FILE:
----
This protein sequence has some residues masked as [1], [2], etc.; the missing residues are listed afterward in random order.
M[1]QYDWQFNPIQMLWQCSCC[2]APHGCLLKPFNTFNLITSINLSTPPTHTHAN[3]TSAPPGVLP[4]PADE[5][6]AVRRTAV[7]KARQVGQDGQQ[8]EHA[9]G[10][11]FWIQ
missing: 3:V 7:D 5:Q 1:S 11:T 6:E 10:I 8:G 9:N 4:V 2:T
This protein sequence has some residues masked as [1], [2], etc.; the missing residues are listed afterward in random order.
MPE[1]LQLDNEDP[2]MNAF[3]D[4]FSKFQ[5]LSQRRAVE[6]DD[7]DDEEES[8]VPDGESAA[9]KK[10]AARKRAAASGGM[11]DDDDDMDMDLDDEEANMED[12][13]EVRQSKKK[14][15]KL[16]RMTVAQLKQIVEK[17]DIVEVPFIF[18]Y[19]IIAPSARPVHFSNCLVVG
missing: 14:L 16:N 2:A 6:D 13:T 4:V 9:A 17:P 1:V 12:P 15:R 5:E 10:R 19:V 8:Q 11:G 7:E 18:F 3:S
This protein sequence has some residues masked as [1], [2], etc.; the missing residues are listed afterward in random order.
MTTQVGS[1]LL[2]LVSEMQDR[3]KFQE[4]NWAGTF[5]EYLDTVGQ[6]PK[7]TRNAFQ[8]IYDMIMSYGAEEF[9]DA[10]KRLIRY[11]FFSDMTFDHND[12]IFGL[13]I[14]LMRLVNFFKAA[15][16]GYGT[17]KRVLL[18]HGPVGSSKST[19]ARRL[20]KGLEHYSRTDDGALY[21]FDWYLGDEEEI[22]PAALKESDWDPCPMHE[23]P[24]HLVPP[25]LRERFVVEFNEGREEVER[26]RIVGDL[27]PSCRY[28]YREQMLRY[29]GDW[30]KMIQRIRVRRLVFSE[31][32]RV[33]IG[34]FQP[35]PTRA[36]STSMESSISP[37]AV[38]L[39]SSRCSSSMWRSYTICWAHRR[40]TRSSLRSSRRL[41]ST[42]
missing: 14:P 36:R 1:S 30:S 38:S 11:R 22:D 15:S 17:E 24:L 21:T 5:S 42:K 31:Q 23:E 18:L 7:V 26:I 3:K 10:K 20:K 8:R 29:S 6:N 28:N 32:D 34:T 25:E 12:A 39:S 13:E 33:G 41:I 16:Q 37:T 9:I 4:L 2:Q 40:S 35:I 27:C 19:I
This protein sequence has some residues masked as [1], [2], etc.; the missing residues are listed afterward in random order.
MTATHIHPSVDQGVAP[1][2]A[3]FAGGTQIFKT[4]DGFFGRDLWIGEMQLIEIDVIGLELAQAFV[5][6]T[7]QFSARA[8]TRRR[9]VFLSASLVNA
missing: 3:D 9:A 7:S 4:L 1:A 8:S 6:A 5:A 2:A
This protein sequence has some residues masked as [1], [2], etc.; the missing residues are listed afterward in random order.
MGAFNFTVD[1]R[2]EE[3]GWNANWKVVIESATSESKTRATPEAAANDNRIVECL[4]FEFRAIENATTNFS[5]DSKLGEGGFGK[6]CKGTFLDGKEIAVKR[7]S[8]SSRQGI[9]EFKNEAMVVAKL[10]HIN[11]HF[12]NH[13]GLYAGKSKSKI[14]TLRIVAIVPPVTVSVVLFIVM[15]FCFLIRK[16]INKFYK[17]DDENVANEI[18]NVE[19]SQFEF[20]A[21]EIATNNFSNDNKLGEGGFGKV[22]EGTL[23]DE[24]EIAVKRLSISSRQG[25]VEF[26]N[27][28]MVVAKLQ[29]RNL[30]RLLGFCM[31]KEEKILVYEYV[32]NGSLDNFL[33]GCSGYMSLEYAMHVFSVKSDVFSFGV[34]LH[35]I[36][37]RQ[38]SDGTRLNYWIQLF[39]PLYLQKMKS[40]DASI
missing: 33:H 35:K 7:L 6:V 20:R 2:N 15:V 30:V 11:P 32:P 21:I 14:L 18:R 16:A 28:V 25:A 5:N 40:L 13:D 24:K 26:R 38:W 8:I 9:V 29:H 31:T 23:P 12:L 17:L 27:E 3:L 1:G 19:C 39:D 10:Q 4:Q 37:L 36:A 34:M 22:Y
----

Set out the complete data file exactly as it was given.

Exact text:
This protein sequence has some residues masked as [1], [2], etc.; the missing residues are listed afterward in random order.
M[1]QYDWQFNPIQMLWQCSCC[2]APHGCLLKPFNTFNLITSINLSTPPTHTHAN[3]TSAPPGVLP[4]PADE[5][6]AVRRTAV[7]KARQVGQDGQQ[8]EHA[9]G[10][11]FWIQ
missing: 3:V 7:D 5:Q 1:S 11:T 6:E 10:I 8:G 9:N 4:V 2:T
This protein sequence has some residues masked as [1], [2], etc.; the missing residues are listed afterward in random order.
MPE[1]LQLDNEDP[2]MNAF[3]D[4]FSKFQ[5]LSQRRAVE[6]DD[7]DDEEES[8]VPDGESAA[9]KK[10]AARKRAAASGGM[11]DDDDDMDMDLDDEEANMED[12][13]EVRQSKKK[14][15]KL[16]RMTVAQLKQIVEK[17]DIVEVPFIF[18]Y[19]IIAPSARPVHFSNCLVVG
missing: 14:L 16:N 2:A 6:D 13:T 4:V 9:A 17:P 1:V 12:P 15:R 5:E 10:R 19:V 8:Q 11:G 7:E 18:F 3:S
This protein sequence has some residues masked as [1], [2], etc.; the missing residues are listed afterward in random order.
MTTQVGS[1]LL[2]LVSEMQDR[3]KFQE[4]NWAGTF[5]EYLDTVGQ[6]PK[7]TRNAFQ[8]IYDMIMSYGAEEF[9]DA[10]KRLIRY[11]FFSDMTFDHND[12]IFGL[13]I[14]LMRLVNFFKAA[15][16]GYGT[17]KRVLL[18]HGPVGSSKST[19]ARRL[20]KGLEHYSRTDDGALY[21]FDWYLGDEEEI[22]PAALKESDWDPCPMHE[23]P[24]HLVPP[25]LRERFVVEFNEGREEVER[26]RIVGDL[27]PSCRY[28]YREQMLRY[29]GDW[30]KMIQRIRVRRLVFSE[31][32]RV[33]IG[34]FQP[35]PTRA[36]STSMESSISP[37]AV[38]L[39]SSRCSSSMWRSYTICWAHRR[40]TRSSLRSSRRL[41]ST[42]
missing: 14:P 36:R 1:S 30:S 38:S 11:R 22:D 15:S 17:E 24:L 21:T 5:S 42:K 31:Q 23:E 18:L 7:V 26:I 3:K 10:K 20:K 8:R 29:S 6:N 28:N 32:D 34:T 25:E 12:A 39:S 13:E 33:G 41:I 16:Q 37:T 9:I 4:L 2:Q 40:S 35:I 27:C 19:I
This protein sequence has some residues masked as [1], [2], etc.; the missing residues are listed afterward in random order.
MTATHIHPSVDQGVAP[1][2]A[3]FAGGTQIFKT[4]DGFFGRDLWIGEMQLIEIDVIGLELAQAFV[5][6]T[7]QFSARA[8]TRRR[9]VFLSASLVNA
missing: 3:D 9:A 7:S 4:L 1:A 8:S 6:A 5:A 2:A
This protein sequence has some residues masked as [1], [2], etc.; the missing residues are listed afterward in random order.
MGAFNFTVD[1]R[2]EE[3]GWNANWKVVIESATSESKTRATPEAAANDNRIVECL[4]FEFRAIENATTNFS[5]DSKLGEGGFGK[6]CKGTFLDGKEIAVKR[7]S[8]SSRQGI[9]EFKNEAMVVAKL[10]HIN[11]HF[12]NH[13]GLYAGKSKSKI[14]TLRIVAIVPPVTVSVVLFIVM[15]FCFLIRK[16]INKFYK[17]DDENVANEI[18]NVE[19]SQFEF[20]A[21]EIATNNFSNDNKLGEGGFGKV[22]EGTL[23]DE[24]EIAVKRLSISSRQG[25]VEF[26]N[27][28]MVVAKLQ[29]RNL[30]RLLGFCM[31]KEEKILVYEYV[32]NGSLDNFL[33]GCSGYMSLEYAMHVFSVKSDVFSFGV[34]LH[35]I[36][37]RQ[38]SDGTRLNYWIQLF[39]PLYLQKMKS[40]DASI
missing: 33:H 35:K 7:L 6:V 20:R 2:N 15:V 30:V 11:P 32:P 21:I 14:L 18:R 16:A 28:V 25:A 5:N 40:L 13:D 24:K 26:R 38:W 8:I 9:V 29:H 31:T 23:P 12:L 17:L 27:E 3:L 1:G 19:C 39:D 10:Q 4:Q 37:L 36:A 34:M 22:Y